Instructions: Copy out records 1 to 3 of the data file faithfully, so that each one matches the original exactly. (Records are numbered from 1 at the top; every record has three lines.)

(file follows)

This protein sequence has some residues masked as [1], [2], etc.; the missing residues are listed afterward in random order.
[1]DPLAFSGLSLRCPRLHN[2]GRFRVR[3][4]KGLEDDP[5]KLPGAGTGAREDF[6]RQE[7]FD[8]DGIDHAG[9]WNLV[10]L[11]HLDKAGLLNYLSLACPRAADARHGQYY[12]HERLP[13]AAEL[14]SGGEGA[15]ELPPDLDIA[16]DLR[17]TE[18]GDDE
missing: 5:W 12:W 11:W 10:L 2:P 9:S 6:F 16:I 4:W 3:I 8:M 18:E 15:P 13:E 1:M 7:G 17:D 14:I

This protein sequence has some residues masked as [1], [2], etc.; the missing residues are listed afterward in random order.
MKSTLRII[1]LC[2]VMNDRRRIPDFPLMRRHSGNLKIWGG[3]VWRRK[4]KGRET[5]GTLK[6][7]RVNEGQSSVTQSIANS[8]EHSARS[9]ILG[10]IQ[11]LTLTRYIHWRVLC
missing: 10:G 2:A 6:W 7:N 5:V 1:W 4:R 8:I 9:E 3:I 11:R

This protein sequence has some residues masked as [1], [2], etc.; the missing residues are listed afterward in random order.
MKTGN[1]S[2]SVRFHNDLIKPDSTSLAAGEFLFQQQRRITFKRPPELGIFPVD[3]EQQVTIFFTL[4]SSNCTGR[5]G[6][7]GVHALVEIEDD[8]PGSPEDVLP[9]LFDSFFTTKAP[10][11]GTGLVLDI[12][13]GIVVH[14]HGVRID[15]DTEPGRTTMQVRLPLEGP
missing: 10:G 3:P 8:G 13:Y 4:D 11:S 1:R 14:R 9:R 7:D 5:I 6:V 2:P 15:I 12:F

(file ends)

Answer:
This protein sequence has some residues masked as [1], [2], etc.; the missing residues are listed afterward in random order.
[1]DPLAFSGLSLRCPRLHN[2]GRFRVR[3][4]KGLEDDP[5]KLPGAGTGAREDF[6]RQE[7]FD[8]DGIDHAG[9]WNLV[10]L[11]HLDKAGLLNYLSLACPRAADARHGQYY[12]HERLP[13]AAEL[14]SGGEGA[15]ELPPDLDIA[16]DLR[17]TE[18]GDDE
missing: 5:W 12:W 11:W 10:L 2:P 9:S 6:F 16:I 4:W 3:I 8:M 18:E 15:P 13:E 1:M 7:G 17:D 14:I

This protein sequence has some residues masked as [1], [2], etc.; the missing residues are listed afterward in random order.
MKSTLRII[1]LC[2]VMNDRRRIPDFPLMRRHSGNLKIWGG[3]VWRRK[4]KGRET[5]GTLK[6][7]RVNEGQSSVTQSIANS[8]EHSARS[9]ILG[10]IQ[11]LTLTRYIHWRVLC
missing: 10:G 2:A 6:W 7:N 5:V 1:W 4:R 8:I 9:E 3:I 11:R

This protein sequence has some residues masked as [1], [2], etc.; the missing residues are listed afterward in random order.
MKTGN[1]S[2]SVRFHNDLIKPDSTSLAAGEFLFQQQRRITFKRPPELGIFPVD[3]EQQVTIFFTL[4]SSNCTGR[5]G[6][7]GVHALVEIEDD[8]PGSPEDVLP[9]LFDSFFTTKAP[10][11]GTGLVLDI[12][13]GIVVH[14]HGVRID[15]DTEPGRTTMQVRLPLEGP
missing: 10:G 3:P 8:G 13:Y 4:D 11:S 1:R 14:R 9:R 7:D 5:I 6:V 2:P 15:I 12:F